The Queen and Duke of Edinburgh were guests of honour at a First World War memorial event organised by a man from Holme.
Her Majesty visited London’s East End to commemorate the lives of 18 children who were killed after a bomb from a German aircraft hit Upper North Street School in Poplar in June 1917.
A special church service to honour the children, most of whom were five years old when they died, was held at nearby All Saints Church 100 years on, largely thanks to the work of Stanley Kaye who helped bring the relatives of the victims and the Monarch together for the occasion.
Stanley spent the last four years alongside fellow researchers tracking down family members before his persistence persuaded the Queen and Prince Philip to also attend the service.
“The Queen signed the church book and I gave her two gold medallions,” he said.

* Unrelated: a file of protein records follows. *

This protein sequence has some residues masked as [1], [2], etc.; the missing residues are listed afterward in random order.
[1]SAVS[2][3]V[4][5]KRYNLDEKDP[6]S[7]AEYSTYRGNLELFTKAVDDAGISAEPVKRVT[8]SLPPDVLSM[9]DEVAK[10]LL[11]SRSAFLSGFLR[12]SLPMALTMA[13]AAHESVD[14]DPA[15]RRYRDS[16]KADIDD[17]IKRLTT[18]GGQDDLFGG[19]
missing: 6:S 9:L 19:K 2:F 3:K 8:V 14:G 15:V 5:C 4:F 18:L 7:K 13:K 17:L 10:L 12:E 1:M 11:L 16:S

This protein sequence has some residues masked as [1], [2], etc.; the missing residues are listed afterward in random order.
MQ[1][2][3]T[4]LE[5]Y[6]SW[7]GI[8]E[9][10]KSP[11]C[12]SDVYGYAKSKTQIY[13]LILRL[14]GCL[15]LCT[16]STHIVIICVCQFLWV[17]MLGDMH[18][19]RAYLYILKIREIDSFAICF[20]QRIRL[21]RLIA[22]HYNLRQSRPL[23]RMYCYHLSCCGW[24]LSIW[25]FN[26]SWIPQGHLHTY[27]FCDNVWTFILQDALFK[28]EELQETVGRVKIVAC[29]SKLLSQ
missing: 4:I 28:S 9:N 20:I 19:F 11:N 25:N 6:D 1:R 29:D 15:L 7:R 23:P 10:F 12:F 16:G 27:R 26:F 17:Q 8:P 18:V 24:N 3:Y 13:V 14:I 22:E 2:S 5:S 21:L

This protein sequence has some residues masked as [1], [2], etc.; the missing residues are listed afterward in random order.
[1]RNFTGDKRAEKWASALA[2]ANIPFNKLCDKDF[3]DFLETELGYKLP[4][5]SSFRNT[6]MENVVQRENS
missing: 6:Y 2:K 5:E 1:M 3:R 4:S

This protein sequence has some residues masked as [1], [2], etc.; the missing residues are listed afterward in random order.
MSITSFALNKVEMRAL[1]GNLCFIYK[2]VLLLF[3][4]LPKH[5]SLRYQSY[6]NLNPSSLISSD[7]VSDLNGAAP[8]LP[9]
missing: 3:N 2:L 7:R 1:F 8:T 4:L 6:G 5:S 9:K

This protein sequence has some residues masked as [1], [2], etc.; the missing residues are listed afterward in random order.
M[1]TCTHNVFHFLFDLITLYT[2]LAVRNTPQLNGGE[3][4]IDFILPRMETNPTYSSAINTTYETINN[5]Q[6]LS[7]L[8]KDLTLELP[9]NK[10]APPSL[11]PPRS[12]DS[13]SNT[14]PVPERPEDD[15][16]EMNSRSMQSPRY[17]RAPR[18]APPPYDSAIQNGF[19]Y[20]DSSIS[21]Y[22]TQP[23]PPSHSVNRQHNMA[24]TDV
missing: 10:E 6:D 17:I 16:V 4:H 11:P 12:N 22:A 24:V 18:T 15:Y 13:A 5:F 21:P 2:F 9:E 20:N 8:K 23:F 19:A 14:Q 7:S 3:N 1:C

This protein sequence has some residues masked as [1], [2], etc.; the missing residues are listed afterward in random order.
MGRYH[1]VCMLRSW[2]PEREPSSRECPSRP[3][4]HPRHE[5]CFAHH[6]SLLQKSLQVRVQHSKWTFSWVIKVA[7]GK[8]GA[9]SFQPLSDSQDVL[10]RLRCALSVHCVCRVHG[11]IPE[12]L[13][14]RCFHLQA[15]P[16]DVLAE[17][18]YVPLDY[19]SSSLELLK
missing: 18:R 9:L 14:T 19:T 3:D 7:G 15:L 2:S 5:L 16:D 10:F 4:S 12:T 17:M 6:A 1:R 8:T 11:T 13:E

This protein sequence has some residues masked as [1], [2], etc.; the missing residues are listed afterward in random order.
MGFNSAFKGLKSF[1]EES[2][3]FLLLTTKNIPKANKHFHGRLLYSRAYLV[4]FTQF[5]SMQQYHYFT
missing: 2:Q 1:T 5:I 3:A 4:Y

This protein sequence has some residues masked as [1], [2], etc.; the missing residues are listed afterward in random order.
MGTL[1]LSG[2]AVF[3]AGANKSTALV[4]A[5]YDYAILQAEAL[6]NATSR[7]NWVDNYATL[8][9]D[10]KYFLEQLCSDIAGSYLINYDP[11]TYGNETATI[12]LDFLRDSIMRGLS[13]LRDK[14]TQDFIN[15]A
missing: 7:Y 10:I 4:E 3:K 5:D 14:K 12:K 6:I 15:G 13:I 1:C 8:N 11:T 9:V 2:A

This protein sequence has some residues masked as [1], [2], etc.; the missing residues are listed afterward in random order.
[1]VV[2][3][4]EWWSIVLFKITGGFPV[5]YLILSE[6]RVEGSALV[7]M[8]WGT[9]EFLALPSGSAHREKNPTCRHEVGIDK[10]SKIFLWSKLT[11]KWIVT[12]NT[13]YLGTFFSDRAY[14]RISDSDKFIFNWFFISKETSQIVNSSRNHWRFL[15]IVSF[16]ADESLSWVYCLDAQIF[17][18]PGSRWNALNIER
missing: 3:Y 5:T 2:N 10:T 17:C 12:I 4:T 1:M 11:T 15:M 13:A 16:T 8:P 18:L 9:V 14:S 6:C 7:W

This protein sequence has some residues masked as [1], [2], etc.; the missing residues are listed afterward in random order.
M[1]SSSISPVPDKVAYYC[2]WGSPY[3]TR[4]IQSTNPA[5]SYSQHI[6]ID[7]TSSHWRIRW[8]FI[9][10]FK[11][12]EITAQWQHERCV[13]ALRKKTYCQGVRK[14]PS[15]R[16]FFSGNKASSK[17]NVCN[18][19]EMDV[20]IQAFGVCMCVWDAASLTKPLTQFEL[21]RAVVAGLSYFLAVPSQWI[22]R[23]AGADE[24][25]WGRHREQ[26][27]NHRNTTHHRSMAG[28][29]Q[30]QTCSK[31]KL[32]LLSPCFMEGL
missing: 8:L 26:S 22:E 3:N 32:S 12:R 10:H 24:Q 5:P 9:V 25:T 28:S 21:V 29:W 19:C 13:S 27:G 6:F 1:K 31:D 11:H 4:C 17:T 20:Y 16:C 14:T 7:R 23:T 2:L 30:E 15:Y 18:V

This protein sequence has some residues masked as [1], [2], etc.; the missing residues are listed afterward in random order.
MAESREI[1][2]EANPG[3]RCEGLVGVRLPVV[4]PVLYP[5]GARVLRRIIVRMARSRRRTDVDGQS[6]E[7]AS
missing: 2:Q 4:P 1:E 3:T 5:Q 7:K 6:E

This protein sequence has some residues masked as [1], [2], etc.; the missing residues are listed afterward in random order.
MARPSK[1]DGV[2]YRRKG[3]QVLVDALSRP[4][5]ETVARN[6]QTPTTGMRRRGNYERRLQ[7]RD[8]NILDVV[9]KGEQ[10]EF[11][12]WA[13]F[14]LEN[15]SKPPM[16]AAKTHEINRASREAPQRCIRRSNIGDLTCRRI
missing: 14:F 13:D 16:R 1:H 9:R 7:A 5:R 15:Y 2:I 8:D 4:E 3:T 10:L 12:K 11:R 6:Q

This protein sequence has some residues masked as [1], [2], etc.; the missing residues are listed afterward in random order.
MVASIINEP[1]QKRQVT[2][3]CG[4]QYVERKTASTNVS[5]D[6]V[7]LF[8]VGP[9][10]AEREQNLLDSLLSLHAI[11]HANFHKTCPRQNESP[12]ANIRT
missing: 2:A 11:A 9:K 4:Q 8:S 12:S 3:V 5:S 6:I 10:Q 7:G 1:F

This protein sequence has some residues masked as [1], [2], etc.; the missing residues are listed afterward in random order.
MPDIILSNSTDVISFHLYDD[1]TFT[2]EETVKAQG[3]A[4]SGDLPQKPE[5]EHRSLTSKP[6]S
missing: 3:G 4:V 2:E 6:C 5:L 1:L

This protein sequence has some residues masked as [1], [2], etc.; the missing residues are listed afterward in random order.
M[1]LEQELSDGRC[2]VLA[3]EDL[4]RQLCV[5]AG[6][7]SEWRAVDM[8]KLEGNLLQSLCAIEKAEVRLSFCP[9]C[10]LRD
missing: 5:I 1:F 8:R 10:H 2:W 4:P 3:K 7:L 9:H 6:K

“She was absolutely exquisite. She asked all the questions and was very, very interested.
“She spent time talking to everybody and did not walk past anybody which showed what a wonderful lady she is.
“We also had a very nice conversation. It was a fantastic day.”
Stanley wrote three times to the Monarch before a Buckingham Palace official called him to say the Queen would like to attend the service.
Stanley, who previously led a campaign for poppies to be planted across Peterborough in memory of the war, introduced the Queen to relatives of the victims, many of whom had flown in from all around the world.
The 63-year-old grew up near the school, which has since changed its name to Mayflower Primary School.
Asked why he dedicated so much of his time towards the memorial service, he said: “I just felt the story needed to be told on its 100th anniversary.
“It’s been four years a labour of love. It’s a phenomenal thing to be a part of, I was very honoured.”